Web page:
Dad often talked to Mom about the red string of fate. He explained to her that their worlds were meant to be shared, and had been cast together since their first steps. Separation and death would have no effect on the things that tied them together. I had scoffed at the romantism of it all, but secretly I had wished fo something like that myself, never knowing that bound around my ankle was a thread of my own, the other tied to you.
I didn’t know I was tied, when I was a little boy with my biological father, Dean, when he introduced me to a boy named, Anton. A boy only a few years older than me, but intent on killing me for sport. I was too young to remember our meeting, but you did.
I didn’t know I was tied, when for many years I was trapped in Seattle gazing at green walls assuming I’d never be free but wishing for so much more.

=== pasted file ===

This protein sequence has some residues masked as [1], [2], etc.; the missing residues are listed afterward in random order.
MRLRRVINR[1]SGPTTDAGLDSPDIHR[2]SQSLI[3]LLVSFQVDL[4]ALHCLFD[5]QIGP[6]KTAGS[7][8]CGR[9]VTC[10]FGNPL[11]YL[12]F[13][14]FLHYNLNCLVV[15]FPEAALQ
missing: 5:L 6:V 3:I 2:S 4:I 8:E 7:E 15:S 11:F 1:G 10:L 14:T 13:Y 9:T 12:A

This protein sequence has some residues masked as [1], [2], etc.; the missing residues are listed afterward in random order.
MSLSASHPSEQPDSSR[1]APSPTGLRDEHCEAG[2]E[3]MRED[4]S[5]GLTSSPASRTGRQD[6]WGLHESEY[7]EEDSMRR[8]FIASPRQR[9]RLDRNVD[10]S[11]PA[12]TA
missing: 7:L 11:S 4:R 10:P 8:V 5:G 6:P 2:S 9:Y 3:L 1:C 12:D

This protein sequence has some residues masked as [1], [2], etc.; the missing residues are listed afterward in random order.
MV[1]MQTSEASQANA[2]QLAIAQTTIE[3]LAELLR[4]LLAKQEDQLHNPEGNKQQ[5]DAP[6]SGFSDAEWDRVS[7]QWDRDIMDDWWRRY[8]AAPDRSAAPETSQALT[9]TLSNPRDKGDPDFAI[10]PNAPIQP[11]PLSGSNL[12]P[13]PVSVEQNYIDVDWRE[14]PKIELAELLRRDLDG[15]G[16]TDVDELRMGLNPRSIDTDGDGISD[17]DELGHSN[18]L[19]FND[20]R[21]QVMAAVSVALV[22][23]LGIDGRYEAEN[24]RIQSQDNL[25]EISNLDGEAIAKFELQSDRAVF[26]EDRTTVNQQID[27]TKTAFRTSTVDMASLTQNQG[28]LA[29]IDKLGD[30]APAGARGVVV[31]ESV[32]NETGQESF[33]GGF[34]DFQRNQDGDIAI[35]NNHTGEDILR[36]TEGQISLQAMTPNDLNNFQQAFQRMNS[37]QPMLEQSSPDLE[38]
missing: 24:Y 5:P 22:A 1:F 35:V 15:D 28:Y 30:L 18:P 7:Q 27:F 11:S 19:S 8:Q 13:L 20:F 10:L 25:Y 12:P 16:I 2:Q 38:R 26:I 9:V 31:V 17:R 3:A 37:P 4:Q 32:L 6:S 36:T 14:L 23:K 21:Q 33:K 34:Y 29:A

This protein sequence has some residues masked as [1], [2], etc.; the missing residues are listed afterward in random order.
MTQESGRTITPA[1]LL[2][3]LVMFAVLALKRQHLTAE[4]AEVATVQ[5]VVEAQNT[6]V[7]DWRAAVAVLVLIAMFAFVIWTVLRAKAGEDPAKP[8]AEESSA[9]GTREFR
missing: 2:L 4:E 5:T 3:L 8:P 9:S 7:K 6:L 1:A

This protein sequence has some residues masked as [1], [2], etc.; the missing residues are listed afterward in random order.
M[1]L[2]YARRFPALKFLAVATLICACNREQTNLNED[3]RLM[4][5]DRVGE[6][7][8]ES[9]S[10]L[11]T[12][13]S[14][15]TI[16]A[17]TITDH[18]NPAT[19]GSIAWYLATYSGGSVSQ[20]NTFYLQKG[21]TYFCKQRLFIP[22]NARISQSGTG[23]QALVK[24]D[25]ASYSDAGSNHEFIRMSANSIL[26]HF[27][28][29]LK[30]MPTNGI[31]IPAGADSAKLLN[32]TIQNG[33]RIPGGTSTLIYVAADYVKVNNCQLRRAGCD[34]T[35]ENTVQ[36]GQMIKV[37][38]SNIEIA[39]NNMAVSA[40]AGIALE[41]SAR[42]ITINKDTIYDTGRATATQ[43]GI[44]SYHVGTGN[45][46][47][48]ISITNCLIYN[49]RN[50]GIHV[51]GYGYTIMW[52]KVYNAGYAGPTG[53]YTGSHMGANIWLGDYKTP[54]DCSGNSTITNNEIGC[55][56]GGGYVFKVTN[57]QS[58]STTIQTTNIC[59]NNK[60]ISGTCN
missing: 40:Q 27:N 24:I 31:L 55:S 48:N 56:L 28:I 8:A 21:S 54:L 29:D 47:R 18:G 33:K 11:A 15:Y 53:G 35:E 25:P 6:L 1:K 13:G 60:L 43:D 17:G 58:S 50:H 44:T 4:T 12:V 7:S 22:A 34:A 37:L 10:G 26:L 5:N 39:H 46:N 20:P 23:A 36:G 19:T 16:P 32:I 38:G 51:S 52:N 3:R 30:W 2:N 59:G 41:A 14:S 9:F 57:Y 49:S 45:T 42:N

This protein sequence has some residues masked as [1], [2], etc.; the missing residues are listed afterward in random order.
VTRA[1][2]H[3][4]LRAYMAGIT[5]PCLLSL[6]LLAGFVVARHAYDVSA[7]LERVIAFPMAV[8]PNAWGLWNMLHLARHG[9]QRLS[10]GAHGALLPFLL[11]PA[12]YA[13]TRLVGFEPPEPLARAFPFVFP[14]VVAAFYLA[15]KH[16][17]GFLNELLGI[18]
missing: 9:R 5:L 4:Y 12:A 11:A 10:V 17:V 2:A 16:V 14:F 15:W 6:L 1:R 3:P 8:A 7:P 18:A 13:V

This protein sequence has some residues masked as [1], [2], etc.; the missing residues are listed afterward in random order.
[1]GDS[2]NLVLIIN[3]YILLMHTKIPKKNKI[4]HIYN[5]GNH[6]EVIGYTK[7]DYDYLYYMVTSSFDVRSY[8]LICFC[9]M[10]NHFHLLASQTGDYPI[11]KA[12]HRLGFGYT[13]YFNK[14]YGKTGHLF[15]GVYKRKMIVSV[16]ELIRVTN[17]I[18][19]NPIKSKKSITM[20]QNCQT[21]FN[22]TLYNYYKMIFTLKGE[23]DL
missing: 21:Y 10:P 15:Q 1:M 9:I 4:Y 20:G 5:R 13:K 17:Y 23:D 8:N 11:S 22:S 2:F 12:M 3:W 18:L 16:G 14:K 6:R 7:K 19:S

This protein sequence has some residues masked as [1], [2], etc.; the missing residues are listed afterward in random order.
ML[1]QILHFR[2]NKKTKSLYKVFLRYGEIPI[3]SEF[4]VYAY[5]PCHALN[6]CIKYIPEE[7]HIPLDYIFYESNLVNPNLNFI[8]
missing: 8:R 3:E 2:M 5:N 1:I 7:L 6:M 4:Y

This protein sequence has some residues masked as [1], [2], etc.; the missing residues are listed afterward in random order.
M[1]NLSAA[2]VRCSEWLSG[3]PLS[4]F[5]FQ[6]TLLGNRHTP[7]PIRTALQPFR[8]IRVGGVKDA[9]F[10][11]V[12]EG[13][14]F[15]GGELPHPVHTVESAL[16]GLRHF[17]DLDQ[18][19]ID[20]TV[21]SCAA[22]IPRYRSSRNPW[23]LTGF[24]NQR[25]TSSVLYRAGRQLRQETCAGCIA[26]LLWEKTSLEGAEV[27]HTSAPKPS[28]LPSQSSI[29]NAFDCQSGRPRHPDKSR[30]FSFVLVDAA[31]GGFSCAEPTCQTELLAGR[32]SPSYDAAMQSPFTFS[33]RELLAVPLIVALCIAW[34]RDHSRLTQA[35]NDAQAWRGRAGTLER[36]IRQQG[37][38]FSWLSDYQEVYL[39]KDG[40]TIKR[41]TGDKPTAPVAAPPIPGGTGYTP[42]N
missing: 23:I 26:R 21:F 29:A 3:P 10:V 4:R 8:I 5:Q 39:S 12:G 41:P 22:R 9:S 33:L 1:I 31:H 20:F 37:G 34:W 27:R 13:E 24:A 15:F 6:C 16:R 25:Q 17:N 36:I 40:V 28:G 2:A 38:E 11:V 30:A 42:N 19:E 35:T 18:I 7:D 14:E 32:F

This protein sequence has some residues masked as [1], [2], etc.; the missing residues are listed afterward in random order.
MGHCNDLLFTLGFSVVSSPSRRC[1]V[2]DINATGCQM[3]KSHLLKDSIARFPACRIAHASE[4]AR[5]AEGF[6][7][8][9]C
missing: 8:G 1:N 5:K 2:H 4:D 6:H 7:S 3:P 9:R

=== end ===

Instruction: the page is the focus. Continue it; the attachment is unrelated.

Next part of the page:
I didn’t know I was tied, when a person I though I’d never met before messaged me out of the blue asking who I was and questioning me about a life I could barely remember.
I didn’t know I was tied, when we were just two hurt and lonely people looking for a friend. Spending over a month talking each and every day, all day, in the worst of circumstances until we became close friends and in time something more.
Infact, I didn’t even know I was tied on New Years Day of 60, when we told each other vows, or when we split up, or when we fought bitterly. But it wasn’t until it seemed that all hope was lost that I felt the a tug at my foot, finding a red string, and following it until you were revealed to be at the other end. I always found it fitting that it took sitting with my father in his last days to realize what exactly you were and the role you’d play in my life.
I don’t know what all the future holds for us, and our beautiful families, and amazing children. I don’t know what joys and sadnesses will come or go, what highs and lows, what struggles and trials, but I do know that we will face them together. I love you.